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Alameda Country residents participate in a health department survey.
Americans are beginning to change the way they think about health. The Unnatural Causes User Survey found that for the first time in recent history, there is growing recognition outside academic circles that tackling the inequities shaping where and how we live, learn, work, and play is key to improving health and wellbeing for all.
Since the release of Unnatural Causes in spring 2008, thousands of organizations of widely varied size and focus have hosted screenings in all 50 states. The series has been used internally for staff, member, and leadership development, and externally, with existing and new partners, the public, and the policy community. For many, convening events around Unnatural Causes marked their first attempt to operationalize a commitment to health equity.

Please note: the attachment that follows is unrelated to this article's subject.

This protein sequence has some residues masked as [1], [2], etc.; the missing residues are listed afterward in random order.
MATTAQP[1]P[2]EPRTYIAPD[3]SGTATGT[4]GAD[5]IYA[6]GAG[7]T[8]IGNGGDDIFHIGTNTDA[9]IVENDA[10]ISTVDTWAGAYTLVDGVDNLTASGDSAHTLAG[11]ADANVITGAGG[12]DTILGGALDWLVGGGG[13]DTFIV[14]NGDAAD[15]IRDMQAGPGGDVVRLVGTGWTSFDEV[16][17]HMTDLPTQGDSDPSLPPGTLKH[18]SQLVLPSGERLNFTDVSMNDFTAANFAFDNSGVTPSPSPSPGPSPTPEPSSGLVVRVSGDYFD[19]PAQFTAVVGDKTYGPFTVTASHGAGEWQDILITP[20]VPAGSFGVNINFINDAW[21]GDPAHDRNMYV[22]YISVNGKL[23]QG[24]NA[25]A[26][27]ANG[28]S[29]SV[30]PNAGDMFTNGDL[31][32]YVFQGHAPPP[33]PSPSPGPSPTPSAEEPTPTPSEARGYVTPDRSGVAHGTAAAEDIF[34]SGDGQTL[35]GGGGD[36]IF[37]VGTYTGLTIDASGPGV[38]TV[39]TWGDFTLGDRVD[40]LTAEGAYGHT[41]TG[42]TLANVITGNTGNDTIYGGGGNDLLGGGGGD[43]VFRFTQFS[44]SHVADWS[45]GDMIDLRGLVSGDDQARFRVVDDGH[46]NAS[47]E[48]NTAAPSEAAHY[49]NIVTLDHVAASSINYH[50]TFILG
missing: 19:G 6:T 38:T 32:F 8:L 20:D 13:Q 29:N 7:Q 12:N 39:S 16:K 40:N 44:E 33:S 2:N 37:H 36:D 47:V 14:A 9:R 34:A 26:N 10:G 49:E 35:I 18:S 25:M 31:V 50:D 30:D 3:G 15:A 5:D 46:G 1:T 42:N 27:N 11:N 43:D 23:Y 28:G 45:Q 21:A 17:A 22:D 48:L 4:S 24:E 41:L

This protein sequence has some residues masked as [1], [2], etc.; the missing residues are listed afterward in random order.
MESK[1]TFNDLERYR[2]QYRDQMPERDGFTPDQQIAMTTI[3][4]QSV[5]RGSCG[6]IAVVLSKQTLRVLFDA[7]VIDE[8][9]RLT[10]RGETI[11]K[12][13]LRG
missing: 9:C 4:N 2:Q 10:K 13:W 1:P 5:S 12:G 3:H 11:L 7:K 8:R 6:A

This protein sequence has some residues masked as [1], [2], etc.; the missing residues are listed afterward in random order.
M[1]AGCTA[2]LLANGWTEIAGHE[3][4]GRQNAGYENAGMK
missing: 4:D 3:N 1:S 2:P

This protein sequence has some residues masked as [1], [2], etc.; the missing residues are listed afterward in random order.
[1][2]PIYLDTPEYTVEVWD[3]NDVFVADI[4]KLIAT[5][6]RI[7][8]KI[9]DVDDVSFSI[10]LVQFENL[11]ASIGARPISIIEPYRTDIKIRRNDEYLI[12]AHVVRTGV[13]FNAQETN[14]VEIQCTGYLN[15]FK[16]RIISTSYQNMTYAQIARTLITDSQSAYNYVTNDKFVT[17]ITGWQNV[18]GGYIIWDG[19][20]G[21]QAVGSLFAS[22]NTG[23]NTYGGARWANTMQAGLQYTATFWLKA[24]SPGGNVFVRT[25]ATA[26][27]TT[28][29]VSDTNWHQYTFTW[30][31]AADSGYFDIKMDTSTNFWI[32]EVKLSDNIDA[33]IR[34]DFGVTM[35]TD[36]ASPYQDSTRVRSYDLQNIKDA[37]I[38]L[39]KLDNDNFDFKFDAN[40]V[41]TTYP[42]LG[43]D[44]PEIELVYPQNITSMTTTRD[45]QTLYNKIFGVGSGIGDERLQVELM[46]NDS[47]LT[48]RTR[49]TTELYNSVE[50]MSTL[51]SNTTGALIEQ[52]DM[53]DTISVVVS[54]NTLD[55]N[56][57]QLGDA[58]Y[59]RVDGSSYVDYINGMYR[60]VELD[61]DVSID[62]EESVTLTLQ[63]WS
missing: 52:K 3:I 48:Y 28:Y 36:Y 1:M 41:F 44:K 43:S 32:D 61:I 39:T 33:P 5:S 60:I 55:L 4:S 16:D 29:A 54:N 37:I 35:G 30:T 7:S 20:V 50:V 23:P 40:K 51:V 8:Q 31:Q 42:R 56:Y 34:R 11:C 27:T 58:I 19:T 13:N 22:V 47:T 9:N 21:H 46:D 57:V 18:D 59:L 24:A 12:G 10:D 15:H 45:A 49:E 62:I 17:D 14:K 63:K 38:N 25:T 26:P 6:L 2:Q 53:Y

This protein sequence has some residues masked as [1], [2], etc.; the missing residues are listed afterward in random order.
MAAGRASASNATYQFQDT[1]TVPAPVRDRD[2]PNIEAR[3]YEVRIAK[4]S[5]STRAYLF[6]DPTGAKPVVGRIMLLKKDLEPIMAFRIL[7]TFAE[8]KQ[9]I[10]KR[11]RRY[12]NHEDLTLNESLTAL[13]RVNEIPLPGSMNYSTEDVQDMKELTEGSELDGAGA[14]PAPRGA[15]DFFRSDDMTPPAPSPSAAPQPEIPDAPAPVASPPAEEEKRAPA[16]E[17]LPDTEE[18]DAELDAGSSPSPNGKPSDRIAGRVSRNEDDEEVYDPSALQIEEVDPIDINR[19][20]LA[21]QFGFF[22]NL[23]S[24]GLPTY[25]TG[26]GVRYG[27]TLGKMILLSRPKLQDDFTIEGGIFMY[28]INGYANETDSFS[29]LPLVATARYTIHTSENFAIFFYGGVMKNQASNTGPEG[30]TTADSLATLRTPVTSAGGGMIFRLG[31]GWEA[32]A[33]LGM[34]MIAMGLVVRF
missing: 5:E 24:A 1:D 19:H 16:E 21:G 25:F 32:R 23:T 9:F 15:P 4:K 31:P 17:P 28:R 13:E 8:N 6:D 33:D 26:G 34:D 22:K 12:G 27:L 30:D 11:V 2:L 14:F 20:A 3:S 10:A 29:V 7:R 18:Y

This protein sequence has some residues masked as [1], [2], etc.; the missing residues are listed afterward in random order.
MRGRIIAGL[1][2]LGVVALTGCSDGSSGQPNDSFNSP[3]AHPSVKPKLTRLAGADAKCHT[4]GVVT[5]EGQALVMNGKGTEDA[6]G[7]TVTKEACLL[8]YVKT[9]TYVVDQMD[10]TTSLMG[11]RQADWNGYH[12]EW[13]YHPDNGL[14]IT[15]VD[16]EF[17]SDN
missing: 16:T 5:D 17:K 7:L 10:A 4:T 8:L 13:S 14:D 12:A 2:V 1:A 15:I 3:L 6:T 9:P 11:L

However, even as more and more organizations commit to tackling health inequities, many are struggling over how to integrate a health equity framework into their work and what concrete actions and strategies they can pursue to address the inequitable distribution of health-essential resources and improve neighborhood conditions.
1. Health equity is not an issue but a framework. Apply a health equity lens to the issues you already tackle.
2. Start with internal screenings and discussions.
3. Plan. Take the time to develop your screening goals and strategy.
4. Make screenings steps to future engagement, not one-time events
4.1 Be ready to redirect discussion from unequal outcomes (or biomedical and behavioral explanations for them) back to inequities in the policies, systems, and power relationships that generate unequal outcomes.
4.2 Help audiences appreciate how these issues affect them.
4.3 Provide specific opportunities for audiences and participants to become involved.
5. Reach out to other sectors; don’t expect them to come to you.
6. Document and publicize your events, outcomes, and follow-up activities widely.
7. Engage and educate the press.